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Classic US stocks becoming value traps, say star managers

Classic US stocks becoming value traps, say star managers

Classic US stocks trading on historically cheap valuations present value traps as their growth outlook begins to stutter, according to Robeco’s star US value investor Duilio Ramallo.

The US equity manager, who runs over €2.6 billion in assets and was speaking exclusively to Citywire Global, said Coca Cola is an example of these potential traps.

‘Coca Cola is trading at 17x earnings which historically is low but actually with where the company’s growth is going, it doesn’t look cheap and we don’t hold it in our fund,’ said Ramallo, who runs the Robeco US Premium Equities fund.

'There is a discrepancy between value and growth stocks at the moment. If you look at historical valuations, some stocks look cheap but actually potential growth going forward looks more marginal.'

Coca Cola’s second quarter earnings were reported slightly down earlier this month on increasing costs. This was despite its revenue beating analysts’ expectations as sales slowed down in Europe.

In comparison, Ramallo said competitor Pepsi’s valuation looked ‘border line’ as the company has better growth prospects than Coca Cola.

The Boston-based manager said that he recently increased an already large exposure to JP Morgan.

'It remains the strongest bank in the US and is one of the banks that is able to return capital through dividend payments and share buy backs.'

This is compared to other banks which through government bailouts have limits to shareholder dividends, he added.

Ramallo said he also is favouring the communications space through companies like Horizon Communications which promise strong growth and have little exposure to Europe.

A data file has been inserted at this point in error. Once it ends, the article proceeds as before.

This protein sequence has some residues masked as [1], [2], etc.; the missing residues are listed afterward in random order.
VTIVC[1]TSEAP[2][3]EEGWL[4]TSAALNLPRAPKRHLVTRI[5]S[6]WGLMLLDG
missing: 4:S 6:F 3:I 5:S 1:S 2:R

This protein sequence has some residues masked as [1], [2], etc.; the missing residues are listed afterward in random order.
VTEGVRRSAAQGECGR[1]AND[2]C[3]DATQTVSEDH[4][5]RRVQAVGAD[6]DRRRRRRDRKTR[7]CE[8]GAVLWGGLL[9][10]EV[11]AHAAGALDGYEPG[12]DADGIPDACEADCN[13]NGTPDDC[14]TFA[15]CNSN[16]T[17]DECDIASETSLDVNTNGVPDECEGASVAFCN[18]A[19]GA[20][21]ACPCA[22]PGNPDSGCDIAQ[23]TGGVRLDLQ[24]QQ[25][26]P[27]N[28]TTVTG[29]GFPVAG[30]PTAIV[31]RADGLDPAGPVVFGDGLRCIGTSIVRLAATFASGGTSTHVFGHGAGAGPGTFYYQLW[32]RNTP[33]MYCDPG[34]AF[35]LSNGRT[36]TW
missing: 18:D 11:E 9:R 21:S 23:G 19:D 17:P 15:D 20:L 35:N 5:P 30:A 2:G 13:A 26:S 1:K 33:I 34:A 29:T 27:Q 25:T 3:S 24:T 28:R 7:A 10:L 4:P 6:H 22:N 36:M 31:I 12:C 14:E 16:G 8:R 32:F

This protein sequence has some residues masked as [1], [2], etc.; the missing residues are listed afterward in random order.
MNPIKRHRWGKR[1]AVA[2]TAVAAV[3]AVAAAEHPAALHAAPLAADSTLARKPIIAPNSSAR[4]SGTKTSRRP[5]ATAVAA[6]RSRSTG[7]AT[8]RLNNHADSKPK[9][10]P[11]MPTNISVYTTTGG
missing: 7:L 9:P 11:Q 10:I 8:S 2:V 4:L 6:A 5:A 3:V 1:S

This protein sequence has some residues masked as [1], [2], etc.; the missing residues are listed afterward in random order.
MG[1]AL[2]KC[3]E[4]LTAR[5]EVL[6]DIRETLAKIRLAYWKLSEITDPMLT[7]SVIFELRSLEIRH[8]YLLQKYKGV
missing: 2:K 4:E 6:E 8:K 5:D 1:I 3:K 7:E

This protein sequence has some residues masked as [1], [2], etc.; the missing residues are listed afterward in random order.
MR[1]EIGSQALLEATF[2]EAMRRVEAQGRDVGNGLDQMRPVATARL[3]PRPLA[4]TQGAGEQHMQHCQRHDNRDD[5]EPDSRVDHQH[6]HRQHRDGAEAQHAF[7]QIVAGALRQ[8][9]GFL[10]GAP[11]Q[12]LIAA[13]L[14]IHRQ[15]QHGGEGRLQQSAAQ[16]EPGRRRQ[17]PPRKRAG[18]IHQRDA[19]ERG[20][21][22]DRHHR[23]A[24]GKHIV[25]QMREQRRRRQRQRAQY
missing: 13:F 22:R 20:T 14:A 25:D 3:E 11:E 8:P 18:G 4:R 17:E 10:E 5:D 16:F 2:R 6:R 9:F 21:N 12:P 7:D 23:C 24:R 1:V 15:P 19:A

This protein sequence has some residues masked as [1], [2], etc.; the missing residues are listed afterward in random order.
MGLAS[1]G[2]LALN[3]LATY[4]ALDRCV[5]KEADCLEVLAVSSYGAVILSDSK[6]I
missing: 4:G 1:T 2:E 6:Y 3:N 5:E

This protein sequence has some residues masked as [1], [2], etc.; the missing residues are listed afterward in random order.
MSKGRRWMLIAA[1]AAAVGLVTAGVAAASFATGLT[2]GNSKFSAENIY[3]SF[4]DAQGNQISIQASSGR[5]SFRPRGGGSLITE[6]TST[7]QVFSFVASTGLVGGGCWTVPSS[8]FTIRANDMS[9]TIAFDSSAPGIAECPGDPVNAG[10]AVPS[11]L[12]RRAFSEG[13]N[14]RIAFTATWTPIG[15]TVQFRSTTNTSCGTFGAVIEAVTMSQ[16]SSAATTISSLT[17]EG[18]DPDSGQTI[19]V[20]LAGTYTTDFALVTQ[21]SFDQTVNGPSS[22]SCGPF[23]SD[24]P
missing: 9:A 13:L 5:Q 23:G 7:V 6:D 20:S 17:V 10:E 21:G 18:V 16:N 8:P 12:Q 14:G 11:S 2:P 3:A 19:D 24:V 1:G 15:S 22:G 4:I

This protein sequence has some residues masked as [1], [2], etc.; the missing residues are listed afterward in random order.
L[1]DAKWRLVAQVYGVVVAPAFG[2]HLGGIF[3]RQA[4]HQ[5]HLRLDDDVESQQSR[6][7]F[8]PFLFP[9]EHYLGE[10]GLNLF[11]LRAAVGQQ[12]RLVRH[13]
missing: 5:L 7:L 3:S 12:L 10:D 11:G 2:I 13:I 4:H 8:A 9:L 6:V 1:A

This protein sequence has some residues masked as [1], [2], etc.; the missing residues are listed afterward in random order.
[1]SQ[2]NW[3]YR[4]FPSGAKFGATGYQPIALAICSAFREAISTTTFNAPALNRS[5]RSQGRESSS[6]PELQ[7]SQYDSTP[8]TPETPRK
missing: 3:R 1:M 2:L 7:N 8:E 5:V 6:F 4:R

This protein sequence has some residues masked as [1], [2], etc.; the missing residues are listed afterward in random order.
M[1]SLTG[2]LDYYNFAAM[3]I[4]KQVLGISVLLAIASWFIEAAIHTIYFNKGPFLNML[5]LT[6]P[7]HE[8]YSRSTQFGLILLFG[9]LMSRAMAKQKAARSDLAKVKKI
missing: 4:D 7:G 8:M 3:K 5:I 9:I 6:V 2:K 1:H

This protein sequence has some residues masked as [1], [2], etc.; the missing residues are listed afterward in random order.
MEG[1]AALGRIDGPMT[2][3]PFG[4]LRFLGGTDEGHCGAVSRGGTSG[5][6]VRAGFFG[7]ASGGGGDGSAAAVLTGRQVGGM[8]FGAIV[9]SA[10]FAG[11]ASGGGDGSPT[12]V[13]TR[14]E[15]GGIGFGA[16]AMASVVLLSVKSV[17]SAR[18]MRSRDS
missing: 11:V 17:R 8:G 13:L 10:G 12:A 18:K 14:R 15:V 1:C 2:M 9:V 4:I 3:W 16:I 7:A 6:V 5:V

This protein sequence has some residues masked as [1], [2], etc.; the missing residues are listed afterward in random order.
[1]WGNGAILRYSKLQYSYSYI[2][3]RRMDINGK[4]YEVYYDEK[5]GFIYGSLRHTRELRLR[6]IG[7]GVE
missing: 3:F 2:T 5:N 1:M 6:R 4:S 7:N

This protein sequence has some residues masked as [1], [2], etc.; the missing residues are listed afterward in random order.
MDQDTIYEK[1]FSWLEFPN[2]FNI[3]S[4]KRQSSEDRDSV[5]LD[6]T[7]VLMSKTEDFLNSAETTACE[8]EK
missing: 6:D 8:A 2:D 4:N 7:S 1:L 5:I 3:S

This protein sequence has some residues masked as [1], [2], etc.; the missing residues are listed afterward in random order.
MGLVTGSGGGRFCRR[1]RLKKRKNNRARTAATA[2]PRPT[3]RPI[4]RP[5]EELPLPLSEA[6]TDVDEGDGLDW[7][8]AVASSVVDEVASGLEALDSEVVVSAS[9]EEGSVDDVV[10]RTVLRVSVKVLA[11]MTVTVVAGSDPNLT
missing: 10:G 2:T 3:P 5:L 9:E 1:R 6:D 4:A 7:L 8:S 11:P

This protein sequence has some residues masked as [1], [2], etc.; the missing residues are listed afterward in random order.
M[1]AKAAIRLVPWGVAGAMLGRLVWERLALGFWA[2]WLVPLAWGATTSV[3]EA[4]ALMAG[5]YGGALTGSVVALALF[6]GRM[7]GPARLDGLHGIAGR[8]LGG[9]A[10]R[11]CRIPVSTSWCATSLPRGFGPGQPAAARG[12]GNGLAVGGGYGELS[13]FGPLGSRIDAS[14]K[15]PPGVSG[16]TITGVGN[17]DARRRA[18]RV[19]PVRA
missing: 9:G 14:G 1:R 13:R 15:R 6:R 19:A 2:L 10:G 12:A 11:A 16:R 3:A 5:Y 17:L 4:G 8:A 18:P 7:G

Echoing Ramallo’s comments, Steve Pollack (pictured below) who runs the small and mid cap Robeco’s US Select Opportunities fund, said equity valuations remained distorted by macro concerns.

Both managers are underweight REITs (Real Estate Investment Trusts) and utilities – two sectors that have done well attracting investors looking for traditionally defensive stocks this year.

‘We have suffered headwinds through not owning utilities but we expect to see tailwinds from this position as it is herd mentality that is driving markets today,’ said Pollack.

Ramallo said this could partially explain the recent underperformance of his fund. Over the past three years the Robeco US Premium fund returned 43.2%  while its Citywire benchmark, Russell 300 Value TR index, rose 55.8%.

Utilities & REITs expensive

Both funds' underweights in utilities and REITs in the last quarter saw them underperform yet the two managers said utilities remained their least favoured asset class, citing slow growth and highly regulated market.

Their underweight in REITs, they said, was rather based on expensive valuations rather than a negative outlook towards the property sector.

‘REITs have done well and the fact that we aren’t heavily exposed doesn’t reflect a negative outlook for the sector but rather a view that valuations are very unattractive,’ said Pollack.

Another area with less value includes traditional growth tech companies such as Amazon and Facebook, despite there being attractive companies in the small and mid caps, according to the duo. 

No obvious bubbles

Though current valuations may be skewed on macro concerns, the managers said they did not see obvious bubbles in either the value or growth space.

‘I wouldn’t say we are back to bubble of 1998-1999 when value stocks were in a bubble with Walmart and Coca-Cola trading at 25x earnings,' said Ramallo.

‘Though larger dividend paying stocks have perceived stability, the dividend yield explains part of that and so I wouldn’t say you can really categorise bubbles at this stage.’

Since its inception in September 2011, the Robeco US Select Opportunities Equities fund returned 20.3% to the end of June this year.

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